Archives for posts with tag: androgyny

I wanted to discuss Janelle Monae’s contribution to gender studies further, and I think the best possible way is through this blog post. Monae’s music, lyrics, and presentation all ignore boundaries set for sex and gender, even sexuality. Her androgynous look with coiffed fro, tuxedo, and the most amazing fucking dance moves on stage anyone has seen since Michael Jackson have put her in not-quite-woman and yet not-quite-man. Although her female sex seems to be very present in her feminine facial features and small frame, she still demands attention equal to that of her male counterparts in the music industry. When I went to see Janelle Monae this past Fall at the IU Auditorium, her messages of free love and understanding were very apparent. Her band, backup singers, and small orchestra all matched her tuxedo-themed show, but nobody seemed to be designated as wearing masculine or feminine clothing. When she sang “Mushrooms and Roses”, she painted a distinctive female body with accentuated curves to maybe hint at sexuality. Her ambiguous sexuality, to me, is the most shocking. She is signed to Bad Boy Records, the hip-hop label started by Diddy (That’s his name still, right?), which is many times very homophobic. The show only became even better after it was over and I looked over at what I got out of it.

Before the show, people were handing out flyers that contained “The Ten Droid Commandments”, which I read once I got home. The sixth, and most realistic commandment states “Abandon your expectations about art, race, gender, culture and gravity.” I believe in this commandment and others, as well as in her songs, that she is confessing that freedom is only found when one breaks free from sociocultural constraints. It’s obvious she has done so through her actual freedom when moving through people’s minds by way of her lyrics and visuals.

-Eleanor Stevenson

 

One of my fraternity brothers reserved the Collins Cinema this past weekend and we prepped ourselves for a movie marathon, starting with Mean Girls. Unfortunately, the plans went from marathon to just watching Mean Girls because more than half of us started to complain about food. Hunger ravaged my brotherhood, so we decided to ravage the local Steak n Shake. We piled into a few cars, sang with the radio, and soon enough arrived at our greasy destination. Our group of ten gathered inside next to the “please wait to be seated” sign and continued in our giggled conversations as we patiently waited. The mood of one of my brothers made a quick turn for the worse when he noticed a table of guys talking about us. More specifically, they were taking photos of him and debating whether he was a man or a woman. This whole situation was incredibly uncomfortable because they were talking about him as if he was an object, just a material they wanted to decipher. He wasn’t a person to them, and I didn’t want to know how this larger group would treat us had we confronted them.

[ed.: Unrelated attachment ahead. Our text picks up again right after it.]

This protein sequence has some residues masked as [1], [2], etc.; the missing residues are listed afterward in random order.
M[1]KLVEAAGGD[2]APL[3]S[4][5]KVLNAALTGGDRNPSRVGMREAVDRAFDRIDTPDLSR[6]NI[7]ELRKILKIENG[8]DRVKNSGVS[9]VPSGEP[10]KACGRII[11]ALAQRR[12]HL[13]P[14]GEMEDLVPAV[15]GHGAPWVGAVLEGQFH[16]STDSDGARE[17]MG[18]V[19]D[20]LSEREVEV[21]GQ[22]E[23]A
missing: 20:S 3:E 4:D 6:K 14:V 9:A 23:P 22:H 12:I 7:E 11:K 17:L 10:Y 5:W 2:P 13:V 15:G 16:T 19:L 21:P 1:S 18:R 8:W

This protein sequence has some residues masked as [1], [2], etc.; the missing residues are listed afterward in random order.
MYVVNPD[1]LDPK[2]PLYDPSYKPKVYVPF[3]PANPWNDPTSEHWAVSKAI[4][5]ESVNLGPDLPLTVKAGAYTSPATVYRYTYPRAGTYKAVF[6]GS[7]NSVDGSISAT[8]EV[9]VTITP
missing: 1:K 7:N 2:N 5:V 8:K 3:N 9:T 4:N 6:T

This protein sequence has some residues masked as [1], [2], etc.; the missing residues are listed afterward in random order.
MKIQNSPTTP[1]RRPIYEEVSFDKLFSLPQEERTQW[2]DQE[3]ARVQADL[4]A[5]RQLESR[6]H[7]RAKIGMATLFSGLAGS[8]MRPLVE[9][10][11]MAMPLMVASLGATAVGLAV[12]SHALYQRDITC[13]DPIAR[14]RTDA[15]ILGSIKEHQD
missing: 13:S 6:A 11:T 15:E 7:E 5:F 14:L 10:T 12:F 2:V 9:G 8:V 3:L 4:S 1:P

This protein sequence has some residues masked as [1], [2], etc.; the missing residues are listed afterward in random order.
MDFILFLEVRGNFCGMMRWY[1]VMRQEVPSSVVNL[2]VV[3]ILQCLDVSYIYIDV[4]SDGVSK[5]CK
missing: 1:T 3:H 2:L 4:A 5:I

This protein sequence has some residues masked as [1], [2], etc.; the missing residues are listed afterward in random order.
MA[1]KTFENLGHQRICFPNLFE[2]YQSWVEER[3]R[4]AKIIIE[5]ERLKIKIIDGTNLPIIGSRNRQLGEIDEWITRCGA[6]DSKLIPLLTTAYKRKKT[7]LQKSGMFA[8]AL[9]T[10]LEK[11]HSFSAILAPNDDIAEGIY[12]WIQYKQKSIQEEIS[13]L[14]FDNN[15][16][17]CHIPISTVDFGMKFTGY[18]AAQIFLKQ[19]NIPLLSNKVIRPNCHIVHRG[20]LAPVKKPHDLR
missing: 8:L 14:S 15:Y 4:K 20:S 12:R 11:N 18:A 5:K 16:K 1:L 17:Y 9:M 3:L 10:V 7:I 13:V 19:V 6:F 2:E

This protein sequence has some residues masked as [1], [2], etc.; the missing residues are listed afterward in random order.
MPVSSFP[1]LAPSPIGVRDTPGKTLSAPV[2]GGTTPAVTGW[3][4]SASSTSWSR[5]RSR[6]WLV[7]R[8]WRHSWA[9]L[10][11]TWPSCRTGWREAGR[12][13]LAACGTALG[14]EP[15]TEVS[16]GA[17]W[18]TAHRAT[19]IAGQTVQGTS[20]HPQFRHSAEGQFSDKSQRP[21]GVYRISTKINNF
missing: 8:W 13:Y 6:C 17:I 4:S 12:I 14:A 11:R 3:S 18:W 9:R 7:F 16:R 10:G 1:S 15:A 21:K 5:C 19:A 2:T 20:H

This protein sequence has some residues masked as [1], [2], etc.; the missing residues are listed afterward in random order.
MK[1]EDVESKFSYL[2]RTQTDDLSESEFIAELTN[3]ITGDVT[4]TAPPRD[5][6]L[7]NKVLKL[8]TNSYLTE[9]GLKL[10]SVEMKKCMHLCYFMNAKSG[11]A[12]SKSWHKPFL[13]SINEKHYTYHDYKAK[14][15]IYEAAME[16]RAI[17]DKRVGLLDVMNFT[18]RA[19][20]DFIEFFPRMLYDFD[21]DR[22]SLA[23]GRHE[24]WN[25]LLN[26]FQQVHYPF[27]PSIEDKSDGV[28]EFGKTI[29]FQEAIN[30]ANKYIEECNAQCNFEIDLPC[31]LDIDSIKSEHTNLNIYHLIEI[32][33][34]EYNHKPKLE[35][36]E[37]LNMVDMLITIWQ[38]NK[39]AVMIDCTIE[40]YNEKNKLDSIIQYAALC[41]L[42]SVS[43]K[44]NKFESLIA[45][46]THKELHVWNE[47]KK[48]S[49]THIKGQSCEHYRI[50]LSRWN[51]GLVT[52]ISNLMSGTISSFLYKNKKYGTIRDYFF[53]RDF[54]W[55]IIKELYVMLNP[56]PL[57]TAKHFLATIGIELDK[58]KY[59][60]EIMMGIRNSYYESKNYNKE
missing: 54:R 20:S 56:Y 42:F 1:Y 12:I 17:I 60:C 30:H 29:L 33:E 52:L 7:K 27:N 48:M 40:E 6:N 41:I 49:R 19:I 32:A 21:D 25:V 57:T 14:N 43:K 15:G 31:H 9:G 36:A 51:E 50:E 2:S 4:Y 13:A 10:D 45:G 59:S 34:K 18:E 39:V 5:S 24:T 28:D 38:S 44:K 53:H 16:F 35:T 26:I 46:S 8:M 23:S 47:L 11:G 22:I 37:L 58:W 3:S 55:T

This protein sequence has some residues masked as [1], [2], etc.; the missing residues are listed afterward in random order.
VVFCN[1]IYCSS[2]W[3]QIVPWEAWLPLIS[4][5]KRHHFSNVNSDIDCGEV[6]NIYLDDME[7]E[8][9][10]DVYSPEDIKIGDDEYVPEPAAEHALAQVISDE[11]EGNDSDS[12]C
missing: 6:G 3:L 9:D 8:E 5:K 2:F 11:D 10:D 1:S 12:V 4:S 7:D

This situation wasn’t completely new to me. I had experienced homophobia growing up; at one point a group of guys bashed in every window on my car because I was just a fag in their eyes, but I thought we had grown out of that when people went to college. The newness of the situation wasn’t from homophobia, but their reaction was for his androgynous gender. I had never had to deal with people unless they knew I was gay. My brother just stood out where I didn’t.

I started to connect this to other friends and their reaction to androgyny. Even the most open minded gay friends will turn to me, giggling, and ask if I think someone is a man or a woman. Looking back on these seemingly-harmless comments made by my close friends in comparison to the group of guys deciphering my brother, the same type of comments that reduce a person to their gender presentation coming from two very different groups really concerns me. Anxieties related to gender variation are very real and far more common than most would like to think, which tells me that only a small group of people have noticed the consequences these anxieties produce.

The pathologization of gender variance has yet to draw mainstream concern. Unlike past movements related to people of color or the gay and lesbian communities, the transmovement has yet to garner enough attention to concern a majority of problems with gender policing. Even a great deal of gay, lesbian, and bi individuals don’t notice this issue unless they face gender androgyny on a daily basis. This is surprising because you would think queer individuals would be more in tune with this, but somehow this slips under the radar.

hmm…

-Lucas Zigler